The only car I’ve ever owned that had decent factory horns was a Porsche 911SC, which was equipped with proper Autobahn blasters to move inattentive slower cars into the right lane right now. All others—and especially all the Japanese makes—needed serious upgrades to perform at a level I consider acceptable. I don’t use my horn very often, but when I do I want it to capture its target’s undivided attention. This has become significantly more important in the age of texting—which studies have show to be more dangerous than drunk driving. Why? Drunk drivers, at least, are generally paying attention because they know they’re drunk and they don’t want to alert the police. Texting by definition requires one to remove all one’s attention from the road.

Thus all of our vehicles carry Hella horns of one model or another. They’re affordable, starting around $20 or so, and all have an authoritarian tone. My favorites are the twin or triple-trumpet air-powered models, which have a lovely teeth-on-edge screech, but the lesser models such as the ones here are still excellent.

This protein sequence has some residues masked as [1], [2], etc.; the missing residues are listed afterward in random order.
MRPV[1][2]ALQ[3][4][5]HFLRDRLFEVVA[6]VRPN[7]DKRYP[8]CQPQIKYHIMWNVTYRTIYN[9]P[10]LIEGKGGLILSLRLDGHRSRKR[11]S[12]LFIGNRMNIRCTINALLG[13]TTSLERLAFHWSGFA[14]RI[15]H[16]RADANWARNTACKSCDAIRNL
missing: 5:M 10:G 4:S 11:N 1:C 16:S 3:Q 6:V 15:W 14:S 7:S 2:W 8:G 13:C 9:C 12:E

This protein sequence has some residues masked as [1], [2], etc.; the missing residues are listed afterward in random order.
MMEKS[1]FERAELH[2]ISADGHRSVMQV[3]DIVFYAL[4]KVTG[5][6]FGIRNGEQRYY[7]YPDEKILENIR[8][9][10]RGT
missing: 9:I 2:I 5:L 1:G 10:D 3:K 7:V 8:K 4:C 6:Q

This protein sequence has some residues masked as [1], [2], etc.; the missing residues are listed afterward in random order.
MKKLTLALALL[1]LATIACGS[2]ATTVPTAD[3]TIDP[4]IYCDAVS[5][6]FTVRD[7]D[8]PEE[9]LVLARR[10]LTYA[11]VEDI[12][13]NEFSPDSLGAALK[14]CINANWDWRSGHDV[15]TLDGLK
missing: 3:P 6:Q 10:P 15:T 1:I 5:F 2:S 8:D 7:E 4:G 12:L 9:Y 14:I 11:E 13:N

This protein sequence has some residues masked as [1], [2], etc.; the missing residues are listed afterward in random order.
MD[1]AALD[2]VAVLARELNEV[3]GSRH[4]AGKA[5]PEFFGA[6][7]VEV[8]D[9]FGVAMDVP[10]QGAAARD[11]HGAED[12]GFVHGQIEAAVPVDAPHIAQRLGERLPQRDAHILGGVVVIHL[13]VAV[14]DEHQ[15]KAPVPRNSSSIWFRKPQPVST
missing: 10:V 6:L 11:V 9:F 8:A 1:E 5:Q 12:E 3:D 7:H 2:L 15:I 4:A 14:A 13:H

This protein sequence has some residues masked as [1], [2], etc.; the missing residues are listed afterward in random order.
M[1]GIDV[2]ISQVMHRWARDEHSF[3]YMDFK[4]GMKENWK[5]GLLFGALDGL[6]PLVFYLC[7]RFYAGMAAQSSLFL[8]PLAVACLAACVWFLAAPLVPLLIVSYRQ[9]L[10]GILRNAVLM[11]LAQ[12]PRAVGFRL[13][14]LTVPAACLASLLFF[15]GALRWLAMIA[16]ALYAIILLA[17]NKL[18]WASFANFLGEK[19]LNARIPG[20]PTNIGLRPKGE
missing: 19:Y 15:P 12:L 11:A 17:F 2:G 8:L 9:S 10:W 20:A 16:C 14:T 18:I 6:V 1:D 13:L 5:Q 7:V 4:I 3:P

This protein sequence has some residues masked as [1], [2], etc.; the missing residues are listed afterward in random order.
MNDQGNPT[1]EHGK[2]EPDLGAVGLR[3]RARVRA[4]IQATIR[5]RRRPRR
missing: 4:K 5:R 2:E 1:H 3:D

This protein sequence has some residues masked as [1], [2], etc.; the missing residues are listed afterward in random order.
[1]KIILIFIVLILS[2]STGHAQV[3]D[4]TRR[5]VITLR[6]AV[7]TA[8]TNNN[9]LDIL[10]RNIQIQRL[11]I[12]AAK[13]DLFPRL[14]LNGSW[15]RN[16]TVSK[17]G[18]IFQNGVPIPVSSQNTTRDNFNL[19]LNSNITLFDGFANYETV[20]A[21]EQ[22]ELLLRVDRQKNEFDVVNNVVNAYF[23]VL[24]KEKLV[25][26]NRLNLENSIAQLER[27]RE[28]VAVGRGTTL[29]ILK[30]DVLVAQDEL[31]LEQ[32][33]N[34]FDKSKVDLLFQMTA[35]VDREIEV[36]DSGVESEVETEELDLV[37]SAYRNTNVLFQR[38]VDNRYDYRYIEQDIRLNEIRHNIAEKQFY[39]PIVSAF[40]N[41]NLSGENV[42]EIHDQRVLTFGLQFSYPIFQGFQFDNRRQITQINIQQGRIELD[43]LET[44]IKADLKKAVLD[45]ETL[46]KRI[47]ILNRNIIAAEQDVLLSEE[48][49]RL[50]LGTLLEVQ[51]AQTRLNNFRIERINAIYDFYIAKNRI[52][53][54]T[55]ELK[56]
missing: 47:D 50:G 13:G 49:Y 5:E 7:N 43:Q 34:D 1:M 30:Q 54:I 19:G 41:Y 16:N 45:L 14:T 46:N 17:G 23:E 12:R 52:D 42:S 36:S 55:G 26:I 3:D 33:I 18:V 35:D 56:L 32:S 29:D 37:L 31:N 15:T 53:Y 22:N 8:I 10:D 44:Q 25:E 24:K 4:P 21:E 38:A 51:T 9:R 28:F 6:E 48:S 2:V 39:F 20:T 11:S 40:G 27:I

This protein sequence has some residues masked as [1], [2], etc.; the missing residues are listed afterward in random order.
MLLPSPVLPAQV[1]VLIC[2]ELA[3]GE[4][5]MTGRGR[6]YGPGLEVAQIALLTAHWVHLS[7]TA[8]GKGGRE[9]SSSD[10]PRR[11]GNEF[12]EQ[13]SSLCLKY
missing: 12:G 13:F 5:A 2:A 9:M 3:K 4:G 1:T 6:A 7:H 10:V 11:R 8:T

These went on Roseann’s mother’s RAV4, which we have taken over since she gave up driving at 90 and is now allowing us to chauffeur her around town. The stock horn on this vehicle was even worse than most Japanese horns, which tend to sound like sheep bleating. This one sounded like an asthmatic sheep bleating.


Of course, being a modern vehicle, removing the “grille” on the RAV to access the horns actually involved peeling off the entire plastic front end of the thing . . .


. . . which, thanks to a helpful YouTube video describing the location of the hidden fasteners, only took about ten minutes.

After that it was easy. The Hellas require a separate ground wire, which I simply connected to each horn’s mounting bolt. The result is a huge improvement. I’m going to go hunt for texters.


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